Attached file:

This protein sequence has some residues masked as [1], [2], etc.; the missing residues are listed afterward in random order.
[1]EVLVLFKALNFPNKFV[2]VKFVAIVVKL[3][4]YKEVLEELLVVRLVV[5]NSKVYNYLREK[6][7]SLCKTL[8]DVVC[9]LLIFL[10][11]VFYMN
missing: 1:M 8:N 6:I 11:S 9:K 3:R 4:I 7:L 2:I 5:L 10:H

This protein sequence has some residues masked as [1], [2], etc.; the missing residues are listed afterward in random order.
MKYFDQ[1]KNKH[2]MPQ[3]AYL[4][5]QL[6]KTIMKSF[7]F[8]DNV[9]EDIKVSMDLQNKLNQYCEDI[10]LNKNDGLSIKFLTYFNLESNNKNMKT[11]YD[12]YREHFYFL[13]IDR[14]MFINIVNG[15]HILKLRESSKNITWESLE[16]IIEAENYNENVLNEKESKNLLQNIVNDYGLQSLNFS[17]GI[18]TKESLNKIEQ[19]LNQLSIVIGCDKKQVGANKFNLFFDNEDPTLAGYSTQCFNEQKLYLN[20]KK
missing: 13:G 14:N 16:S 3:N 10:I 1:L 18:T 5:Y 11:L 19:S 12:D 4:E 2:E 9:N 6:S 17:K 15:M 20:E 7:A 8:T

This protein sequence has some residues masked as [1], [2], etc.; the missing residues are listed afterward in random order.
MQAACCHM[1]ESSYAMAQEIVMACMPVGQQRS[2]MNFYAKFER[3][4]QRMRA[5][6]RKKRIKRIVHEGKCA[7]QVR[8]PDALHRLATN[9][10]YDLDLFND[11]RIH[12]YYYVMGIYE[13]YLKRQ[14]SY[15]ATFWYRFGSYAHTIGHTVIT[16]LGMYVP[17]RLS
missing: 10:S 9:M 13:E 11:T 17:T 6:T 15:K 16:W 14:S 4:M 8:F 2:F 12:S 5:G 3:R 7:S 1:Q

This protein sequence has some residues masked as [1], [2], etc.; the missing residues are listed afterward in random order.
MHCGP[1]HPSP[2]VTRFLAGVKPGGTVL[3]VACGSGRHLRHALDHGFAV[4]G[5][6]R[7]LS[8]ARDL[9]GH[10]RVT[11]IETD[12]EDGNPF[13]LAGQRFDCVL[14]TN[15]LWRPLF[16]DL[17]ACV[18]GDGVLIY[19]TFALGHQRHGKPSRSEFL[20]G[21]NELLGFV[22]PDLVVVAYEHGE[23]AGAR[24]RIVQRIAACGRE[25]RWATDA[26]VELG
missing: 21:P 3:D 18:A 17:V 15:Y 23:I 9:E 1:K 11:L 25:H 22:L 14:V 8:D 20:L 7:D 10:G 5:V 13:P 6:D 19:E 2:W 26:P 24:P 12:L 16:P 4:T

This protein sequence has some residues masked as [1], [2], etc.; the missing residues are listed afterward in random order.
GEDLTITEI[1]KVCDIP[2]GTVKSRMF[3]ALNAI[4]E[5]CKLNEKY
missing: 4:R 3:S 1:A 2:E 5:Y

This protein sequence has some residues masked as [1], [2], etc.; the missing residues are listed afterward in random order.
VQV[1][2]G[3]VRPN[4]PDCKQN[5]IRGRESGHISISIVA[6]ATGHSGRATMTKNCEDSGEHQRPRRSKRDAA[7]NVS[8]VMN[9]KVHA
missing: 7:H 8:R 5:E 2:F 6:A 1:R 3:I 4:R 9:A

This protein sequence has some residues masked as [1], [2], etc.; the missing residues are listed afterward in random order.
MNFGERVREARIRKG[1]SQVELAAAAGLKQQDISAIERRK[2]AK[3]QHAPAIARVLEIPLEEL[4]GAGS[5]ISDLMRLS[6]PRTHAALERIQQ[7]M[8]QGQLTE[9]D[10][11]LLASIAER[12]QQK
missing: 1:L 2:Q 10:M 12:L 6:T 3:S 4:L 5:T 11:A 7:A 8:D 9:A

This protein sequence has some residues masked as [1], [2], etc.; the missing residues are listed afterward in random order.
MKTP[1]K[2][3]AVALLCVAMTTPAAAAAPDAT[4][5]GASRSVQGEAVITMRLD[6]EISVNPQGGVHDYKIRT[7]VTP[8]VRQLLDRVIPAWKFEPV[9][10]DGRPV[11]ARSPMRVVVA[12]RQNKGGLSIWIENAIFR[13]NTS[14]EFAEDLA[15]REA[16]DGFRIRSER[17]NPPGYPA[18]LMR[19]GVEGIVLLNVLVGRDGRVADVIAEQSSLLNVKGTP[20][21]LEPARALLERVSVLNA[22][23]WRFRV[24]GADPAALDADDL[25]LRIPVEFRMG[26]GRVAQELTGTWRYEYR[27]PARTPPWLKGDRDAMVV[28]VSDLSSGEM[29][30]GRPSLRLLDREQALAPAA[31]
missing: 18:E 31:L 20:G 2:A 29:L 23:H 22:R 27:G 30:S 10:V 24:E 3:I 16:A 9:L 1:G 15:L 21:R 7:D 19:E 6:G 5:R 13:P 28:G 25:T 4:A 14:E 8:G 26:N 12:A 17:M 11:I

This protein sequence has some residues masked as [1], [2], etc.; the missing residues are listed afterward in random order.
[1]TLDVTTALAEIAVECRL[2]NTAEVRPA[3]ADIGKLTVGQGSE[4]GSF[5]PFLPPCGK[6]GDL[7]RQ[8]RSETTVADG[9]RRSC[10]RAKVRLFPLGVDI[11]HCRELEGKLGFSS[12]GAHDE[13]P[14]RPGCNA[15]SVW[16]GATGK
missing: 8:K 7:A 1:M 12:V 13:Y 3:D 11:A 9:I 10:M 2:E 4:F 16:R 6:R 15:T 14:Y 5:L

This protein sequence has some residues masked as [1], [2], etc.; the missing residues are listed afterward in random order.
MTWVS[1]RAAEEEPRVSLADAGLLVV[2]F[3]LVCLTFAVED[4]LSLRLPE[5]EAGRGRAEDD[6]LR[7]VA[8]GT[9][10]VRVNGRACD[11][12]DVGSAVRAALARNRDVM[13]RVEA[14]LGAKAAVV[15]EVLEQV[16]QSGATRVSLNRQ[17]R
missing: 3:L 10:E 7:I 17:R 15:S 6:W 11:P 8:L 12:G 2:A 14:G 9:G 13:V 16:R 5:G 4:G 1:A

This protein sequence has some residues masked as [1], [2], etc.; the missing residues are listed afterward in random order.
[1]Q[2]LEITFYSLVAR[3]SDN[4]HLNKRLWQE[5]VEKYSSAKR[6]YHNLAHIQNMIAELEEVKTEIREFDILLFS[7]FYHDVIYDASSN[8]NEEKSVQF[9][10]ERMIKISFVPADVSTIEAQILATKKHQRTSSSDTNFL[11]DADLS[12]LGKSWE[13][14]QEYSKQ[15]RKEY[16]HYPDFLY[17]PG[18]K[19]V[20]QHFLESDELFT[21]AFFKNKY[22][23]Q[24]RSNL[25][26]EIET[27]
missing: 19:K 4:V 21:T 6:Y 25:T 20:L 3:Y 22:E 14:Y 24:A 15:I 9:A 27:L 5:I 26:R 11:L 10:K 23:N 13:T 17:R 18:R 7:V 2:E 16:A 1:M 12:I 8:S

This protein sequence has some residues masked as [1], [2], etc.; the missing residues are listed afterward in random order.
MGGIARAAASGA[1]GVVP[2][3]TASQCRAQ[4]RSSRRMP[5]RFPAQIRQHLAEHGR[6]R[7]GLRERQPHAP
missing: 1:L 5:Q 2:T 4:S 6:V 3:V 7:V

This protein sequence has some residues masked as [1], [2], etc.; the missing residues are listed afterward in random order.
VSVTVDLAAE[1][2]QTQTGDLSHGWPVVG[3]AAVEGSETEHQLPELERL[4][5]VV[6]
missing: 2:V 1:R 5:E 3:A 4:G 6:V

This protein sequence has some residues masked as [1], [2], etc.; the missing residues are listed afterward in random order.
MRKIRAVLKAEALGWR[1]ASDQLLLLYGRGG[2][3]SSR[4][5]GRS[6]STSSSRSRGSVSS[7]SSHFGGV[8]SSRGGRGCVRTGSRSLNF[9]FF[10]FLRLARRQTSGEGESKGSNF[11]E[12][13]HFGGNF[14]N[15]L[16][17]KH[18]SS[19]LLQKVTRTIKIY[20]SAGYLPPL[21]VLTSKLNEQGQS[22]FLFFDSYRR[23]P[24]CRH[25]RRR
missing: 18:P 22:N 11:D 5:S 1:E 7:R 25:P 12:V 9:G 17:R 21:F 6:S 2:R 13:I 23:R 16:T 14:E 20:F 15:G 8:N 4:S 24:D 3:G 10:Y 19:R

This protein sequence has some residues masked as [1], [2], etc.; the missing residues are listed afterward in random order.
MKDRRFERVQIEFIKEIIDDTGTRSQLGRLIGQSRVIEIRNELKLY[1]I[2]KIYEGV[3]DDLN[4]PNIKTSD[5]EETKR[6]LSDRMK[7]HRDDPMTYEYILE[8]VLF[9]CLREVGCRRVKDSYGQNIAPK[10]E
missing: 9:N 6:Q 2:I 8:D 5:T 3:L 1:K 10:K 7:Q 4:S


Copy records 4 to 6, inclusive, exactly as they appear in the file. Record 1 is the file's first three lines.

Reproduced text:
This protein sequence has some residues masked as [1], [2], etc.; the missing residues are listed afterward in random order.
MHCGP[1]HPSP[2]VTRFLAGVKPGGTVL[3]VACGSGRHLRHALDHGFAV[4]G[5][6]R[7]LS[8]ARDL[9]GH[10]RVT[11]IETD[12]EDGNPF[13]LAGQRFDCVL[14]TN[15]LWRPLF[16]DL[17]ACV[18]GDGVLIY[19]TFALGHQRHGKPSRSEFL[20]G[21]NELLGFV[22]PDLVVVAYEHGE[23]AGAR[24]RIVQRIAACGRE[25]RWATDA[26]VELG
missing: 21:P 3:D 18:A 17:V 15:Y 23:I 9:E 1:K 11:L 25:H 22:L 14:V 8:D 20:L 7:D 10:G 5:V 13:P 6:D 19:E 2:W 26:P 24:P 12:L 16:P 4:T

This protein sequence has some residues masked as [1], [2], etc.; the missing residues are listed afterward in random order.
GEDLTITEI[1]KVCDIP[2]GTVKSRMF[3]ALNAI[4]E[5]CKLNEKY
missing: 4:R 3:S 1:A 2:E 5:Y

This protein sequence has some residues masked as [1], [2], etc.; the missing residues are listed afterward in random order.
VQV[1][2]G[3]VRPN[4]PDCKQN[5]IRGRESGHISISIVA[6]ATGHSGRATMTKNCEDSGEHQRPRRSKRDAA[7]NVS[8]VMN[9]KVHA
missing: 7:H 8:R 5:E 2:F 6:A 1:R 3:I 4:R 9:A